5. After 2 more minutes of mixing the aquafaba, start adding the icing sugar, a spoon at a time, while the stand mixer continues to work for another 3 minutes until stiff peaks have formed.
  6. Start transferring the foam into the bowl with the custard in 4 - 5 parts, and fold each well before adding the next one, being careful not to know out too much of the air out of the mixture.
  7. Transfer to a plastic container and place in the freezer overnight.

Well, I think we have a winner. This was definitely soft scoop, I had no trouble dishing out our lunch dessert today. It wasn't too sweet, but also not too bland, the strawberry flavour came out very nicely and I thought it tasted a little like a sorbet, but fluffier.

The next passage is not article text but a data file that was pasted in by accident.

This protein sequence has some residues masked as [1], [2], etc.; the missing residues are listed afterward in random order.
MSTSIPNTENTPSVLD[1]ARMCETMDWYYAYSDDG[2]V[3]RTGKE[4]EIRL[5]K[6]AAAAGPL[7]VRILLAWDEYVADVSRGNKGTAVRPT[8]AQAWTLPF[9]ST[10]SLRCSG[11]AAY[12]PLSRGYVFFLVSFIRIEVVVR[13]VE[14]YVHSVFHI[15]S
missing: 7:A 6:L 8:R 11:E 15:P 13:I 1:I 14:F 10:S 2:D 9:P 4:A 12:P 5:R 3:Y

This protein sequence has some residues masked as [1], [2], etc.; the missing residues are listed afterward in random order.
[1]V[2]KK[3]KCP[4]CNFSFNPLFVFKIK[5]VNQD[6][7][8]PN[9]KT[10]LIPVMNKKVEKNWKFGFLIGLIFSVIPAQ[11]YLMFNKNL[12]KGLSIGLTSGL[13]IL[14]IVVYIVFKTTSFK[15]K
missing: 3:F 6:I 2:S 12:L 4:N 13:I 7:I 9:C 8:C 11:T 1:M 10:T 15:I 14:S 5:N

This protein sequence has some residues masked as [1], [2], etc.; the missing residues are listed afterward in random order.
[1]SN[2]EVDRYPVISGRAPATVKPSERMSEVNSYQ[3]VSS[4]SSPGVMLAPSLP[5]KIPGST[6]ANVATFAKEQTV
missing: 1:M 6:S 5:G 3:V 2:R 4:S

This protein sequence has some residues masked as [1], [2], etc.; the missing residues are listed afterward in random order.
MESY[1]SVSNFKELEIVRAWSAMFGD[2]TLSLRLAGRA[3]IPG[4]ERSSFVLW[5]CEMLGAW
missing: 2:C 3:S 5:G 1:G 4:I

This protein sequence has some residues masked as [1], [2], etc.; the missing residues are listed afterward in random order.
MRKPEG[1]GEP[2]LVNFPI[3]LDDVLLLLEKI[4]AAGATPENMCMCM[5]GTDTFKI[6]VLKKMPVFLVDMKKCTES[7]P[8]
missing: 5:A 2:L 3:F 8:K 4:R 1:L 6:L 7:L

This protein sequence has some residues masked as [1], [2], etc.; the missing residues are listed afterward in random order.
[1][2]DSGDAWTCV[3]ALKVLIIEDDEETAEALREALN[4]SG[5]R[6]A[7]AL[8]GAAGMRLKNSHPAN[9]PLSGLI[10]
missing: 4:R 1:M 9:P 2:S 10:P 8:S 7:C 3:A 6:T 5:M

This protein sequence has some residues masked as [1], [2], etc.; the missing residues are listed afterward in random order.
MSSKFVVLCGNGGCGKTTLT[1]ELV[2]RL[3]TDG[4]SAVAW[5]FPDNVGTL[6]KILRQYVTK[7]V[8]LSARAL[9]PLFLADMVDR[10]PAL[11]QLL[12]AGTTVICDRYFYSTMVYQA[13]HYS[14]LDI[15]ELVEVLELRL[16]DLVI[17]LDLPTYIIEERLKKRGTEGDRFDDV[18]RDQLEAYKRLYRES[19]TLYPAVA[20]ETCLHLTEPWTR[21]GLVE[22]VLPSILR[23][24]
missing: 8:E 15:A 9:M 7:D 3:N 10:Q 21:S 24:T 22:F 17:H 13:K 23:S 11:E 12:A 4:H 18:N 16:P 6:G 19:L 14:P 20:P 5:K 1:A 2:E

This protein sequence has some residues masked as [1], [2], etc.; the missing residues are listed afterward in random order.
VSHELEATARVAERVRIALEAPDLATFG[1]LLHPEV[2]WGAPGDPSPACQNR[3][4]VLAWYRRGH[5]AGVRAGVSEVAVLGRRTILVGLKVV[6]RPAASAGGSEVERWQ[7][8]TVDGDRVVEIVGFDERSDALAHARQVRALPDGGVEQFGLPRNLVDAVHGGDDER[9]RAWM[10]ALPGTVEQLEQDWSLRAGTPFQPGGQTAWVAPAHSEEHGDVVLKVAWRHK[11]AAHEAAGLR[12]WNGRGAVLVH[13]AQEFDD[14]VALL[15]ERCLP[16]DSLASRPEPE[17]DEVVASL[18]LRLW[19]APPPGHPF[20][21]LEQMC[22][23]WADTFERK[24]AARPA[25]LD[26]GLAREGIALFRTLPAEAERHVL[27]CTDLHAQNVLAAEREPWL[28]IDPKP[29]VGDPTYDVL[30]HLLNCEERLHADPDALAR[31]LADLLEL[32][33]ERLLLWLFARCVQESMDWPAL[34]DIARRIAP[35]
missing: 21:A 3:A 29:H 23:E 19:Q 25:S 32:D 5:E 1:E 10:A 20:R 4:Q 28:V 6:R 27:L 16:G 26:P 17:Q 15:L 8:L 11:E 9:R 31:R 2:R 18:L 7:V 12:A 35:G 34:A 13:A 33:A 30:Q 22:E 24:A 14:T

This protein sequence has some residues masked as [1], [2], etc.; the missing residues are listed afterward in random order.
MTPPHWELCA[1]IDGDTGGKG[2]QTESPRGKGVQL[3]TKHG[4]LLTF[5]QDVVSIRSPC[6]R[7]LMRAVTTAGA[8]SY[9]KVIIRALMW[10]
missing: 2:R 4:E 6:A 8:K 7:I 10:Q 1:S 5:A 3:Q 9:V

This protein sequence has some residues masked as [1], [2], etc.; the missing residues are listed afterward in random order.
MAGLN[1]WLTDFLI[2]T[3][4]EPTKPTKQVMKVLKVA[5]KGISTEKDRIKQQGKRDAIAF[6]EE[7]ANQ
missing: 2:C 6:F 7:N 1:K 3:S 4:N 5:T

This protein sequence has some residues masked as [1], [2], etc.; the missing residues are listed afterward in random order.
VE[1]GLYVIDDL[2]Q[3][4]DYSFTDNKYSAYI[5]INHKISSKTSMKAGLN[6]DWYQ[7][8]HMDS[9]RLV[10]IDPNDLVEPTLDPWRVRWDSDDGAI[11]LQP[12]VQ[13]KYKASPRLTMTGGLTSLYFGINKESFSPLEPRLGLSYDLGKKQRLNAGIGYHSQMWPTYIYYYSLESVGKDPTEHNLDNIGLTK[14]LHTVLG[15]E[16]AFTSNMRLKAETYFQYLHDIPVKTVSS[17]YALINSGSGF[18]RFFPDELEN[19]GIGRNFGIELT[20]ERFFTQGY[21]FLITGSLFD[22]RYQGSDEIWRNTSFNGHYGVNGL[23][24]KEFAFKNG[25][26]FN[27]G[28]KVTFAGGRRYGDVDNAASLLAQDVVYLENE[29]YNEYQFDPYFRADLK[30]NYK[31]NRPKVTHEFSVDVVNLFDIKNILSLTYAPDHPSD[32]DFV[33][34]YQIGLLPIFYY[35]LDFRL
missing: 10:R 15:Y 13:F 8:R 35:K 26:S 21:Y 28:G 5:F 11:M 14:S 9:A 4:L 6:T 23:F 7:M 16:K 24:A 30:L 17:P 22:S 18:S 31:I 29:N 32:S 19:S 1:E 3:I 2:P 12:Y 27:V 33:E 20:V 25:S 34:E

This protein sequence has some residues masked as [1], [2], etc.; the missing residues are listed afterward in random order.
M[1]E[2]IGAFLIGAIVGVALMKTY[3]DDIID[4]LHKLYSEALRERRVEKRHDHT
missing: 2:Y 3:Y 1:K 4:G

In addition, it seems that indeed aquafaba works fine for whipping even after freezing. I had some doubts as to it's lack of flavour. The "fresh" part was a little cloudy and the thawed part was very cloudy, but once there was air inside, the foam was white and looked silky and smooth. The inspirational recipe states that the aquafaba should be whipped for 9 minutes, which is why I've given the minutes in the instructions. It didn't mention the speed of whipping and the speed would depend on the size of the engine of the machine, but run on max should be a good bet. The idea is to reach "stiff peaks" stage when everything has been incorporated. Looking back when I first tried using aquafaba, I have a vague memory that it did take quite a bit longer to reach the desired stage, compared to egg whites, so a stand mixer is strongly recommended. I have a mixer attachment for my Kitchen Assistent and the bowl is very sadly plastic, so I've not used it for making meringue with egg whites, however, aquafaba worked absolutely fine.